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From: TSS ()
Subject: Monthly report of specified risk material and other BSE control breaches for November 2005
Date: December 21, 2005 at 8:37 pm PST

Monthly report of specified risk material and other BSE control breaches for November 2005

Wednesday 21 December 2005

The following report from the Food Standards Agency provides a monthly update on specified risk material (SRM) finds and related issues. These SRM reports are posted on the Agency’s website normally during the second week of each month.

All the meat detailed in this report has been detained for disposal under the supervision of the Meat Hygiene Service (MHS). Therefore none of this meat has entered the food supply.
Email alerts for these reports and other BSE stories can be obtained by signing up via the website at ‘email updates/specialist information/BSE’.


Import SRM breaches
On 30 November the Meat Hygiene Service (MHS) reported the discovery of vertebral column in a consignment of fresh beef ribs from the Republic of Ireland. As the evidence suggests that these cuts of meat are likely to have been from bovine animals aged over 12 months at slaughter – the age threshold for vertebral column removal that applies to all cattle originating from other Member States – this is a breach of SRM controls.

Thirty boxes, 480kg of fresh beef, were detained at London Central Markets, Smithfield. The receiving plant in the UK was not responsible for the problem. The Chief Veterinary Officer in the Republic of Ireland has been notified of this import breach.


Domestic SRM breaches
On 23 November the MHS discovered SRM (spinal cord) in two unsplit ewe carcasses among a consignment of lamb carcasses at Smithfield Market, sent from a meat plant in Wrexham, Wales.

One carcass has been confirmed as coming from an animal aged over 12 months. The evidence suggests that the other carcass is also likely to have been from an animal aged over 12 months. The carcasses should, therefore, have been split and the SRM removed, stained and destroyed. The receiving plant was not responsible for the problem. The initial investigation is now complete and the necessary follow-up action is being pursued.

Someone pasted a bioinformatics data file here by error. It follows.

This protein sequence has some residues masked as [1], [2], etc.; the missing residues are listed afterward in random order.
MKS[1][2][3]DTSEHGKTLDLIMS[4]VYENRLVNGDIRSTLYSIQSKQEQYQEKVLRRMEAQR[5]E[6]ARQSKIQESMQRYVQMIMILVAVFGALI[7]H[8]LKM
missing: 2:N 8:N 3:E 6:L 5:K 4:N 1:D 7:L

Background on SRM issues


SRM is that part of the animal most likely to contain BSE infectivity


the SRM controls remove over 99% of BSE infectivity that may be present in cattle


under European Union (EU) law, SRM must be removed as soon as possible after slaughter, stained and disposed of safely


SRM is removed from sheep carcasses in the UK and throughout the EU on a precautionary basis. BSE has not been found to occur naturally in sheep


under EU legislation, spinal cord in sheep aged over 12 months of age is classified as SRM because if BSE was ever found to be present in sheep, it would be one of the parts of the animal that would be most likely to contain BSE


removal of all SRM would reduce the possible risk by about a third if BSE were present in sheep

Finds of specified risk material in imported beef and sheepmeat 2005

UK breaches of SRM controls


http://www.food.gov.uk/bse/bsearchive/217

TSS




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